tech stuff.

Forcing CARP failover using pfSense

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Anything that has a master/slave cluster should have some sort of mechanism for failing from the master to the slave, right?  We’ll see…

pfSense provides HA via OpenBSD’s (very excellent) CARP.  Of course I could just increment the advskew on all of the interfaces to fail them over individually, but that doesn’t really work for me.  That involves spending some amount of time in a partially failed-over state.  Having quite a bit of experience with OpenBSD, I expected there to be a more elegant solution and I certainly wasn’t disappointed.  It looks like OpenBSD provides interface groups and a setting called “carpdemote”.  Incrementing carpdemote on the master’s “carp” group would cause all carp interfaces to fail over to the next-in-line.  nice.

I guess I was just expecting FreeBSD to have the same functionality.  FreeBSD 7.0 does have interface groups, but I can’t find carpdemote in the documentation.  Still, maybe pfSense 1.2.1 will be worth the upgrade afterall.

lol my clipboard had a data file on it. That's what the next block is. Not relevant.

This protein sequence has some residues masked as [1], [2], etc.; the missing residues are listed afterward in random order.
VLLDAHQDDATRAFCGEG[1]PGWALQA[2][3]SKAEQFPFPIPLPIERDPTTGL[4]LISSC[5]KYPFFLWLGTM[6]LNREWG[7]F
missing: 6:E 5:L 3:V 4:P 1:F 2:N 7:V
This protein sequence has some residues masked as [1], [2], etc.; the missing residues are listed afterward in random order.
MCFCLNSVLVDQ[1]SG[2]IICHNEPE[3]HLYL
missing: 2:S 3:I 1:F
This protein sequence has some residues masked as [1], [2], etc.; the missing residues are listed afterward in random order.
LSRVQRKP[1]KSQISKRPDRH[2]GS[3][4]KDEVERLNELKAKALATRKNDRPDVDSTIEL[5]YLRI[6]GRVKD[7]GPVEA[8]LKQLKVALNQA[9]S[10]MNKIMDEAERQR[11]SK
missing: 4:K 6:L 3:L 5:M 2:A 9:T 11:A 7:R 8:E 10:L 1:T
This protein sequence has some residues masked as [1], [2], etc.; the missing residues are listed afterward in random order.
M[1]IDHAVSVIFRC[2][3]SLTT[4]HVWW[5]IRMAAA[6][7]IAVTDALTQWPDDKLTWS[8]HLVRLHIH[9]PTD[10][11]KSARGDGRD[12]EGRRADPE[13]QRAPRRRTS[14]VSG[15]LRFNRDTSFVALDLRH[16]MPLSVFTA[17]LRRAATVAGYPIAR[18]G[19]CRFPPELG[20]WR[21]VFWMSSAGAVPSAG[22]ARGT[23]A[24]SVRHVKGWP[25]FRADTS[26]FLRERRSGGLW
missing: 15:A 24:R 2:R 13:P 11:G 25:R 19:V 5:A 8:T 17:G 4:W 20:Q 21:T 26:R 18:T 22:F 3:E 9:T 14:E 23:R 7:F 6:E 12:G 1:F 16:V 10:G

All-in-all, forcing the failover one at a time wasn’t so bad.  Upping the advskew on all interfaces to 200 from a shell loop like the following got the job done, but that race condition just doesn’t sit well.

for i in 0 1 2 3; do 
    ifconfig carp$i advskew 200
done

Then I did my work and rebooted the master.  When the master came up, all of the interfaces were reset to an advskew of 0, which is less-than-ideal-but-still-expected.  Strangely, this didn’t cause the interfaces to fail back to the master.  For about 5 minutes the master interfaces remained BACKUP even though the master interfaces had an advskew of 0 and the backup had an advskew of 100.

After about 5 minutes all of the interfaces failed back to the master.  I expect this is just a relic of how the advskew parameter actually works by tuning carp announcement intervals.

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Written by Lee Verberne

2008/08/31 at 06:11

Posted in pfsense, Unix-type stuff

Tagged with , ,

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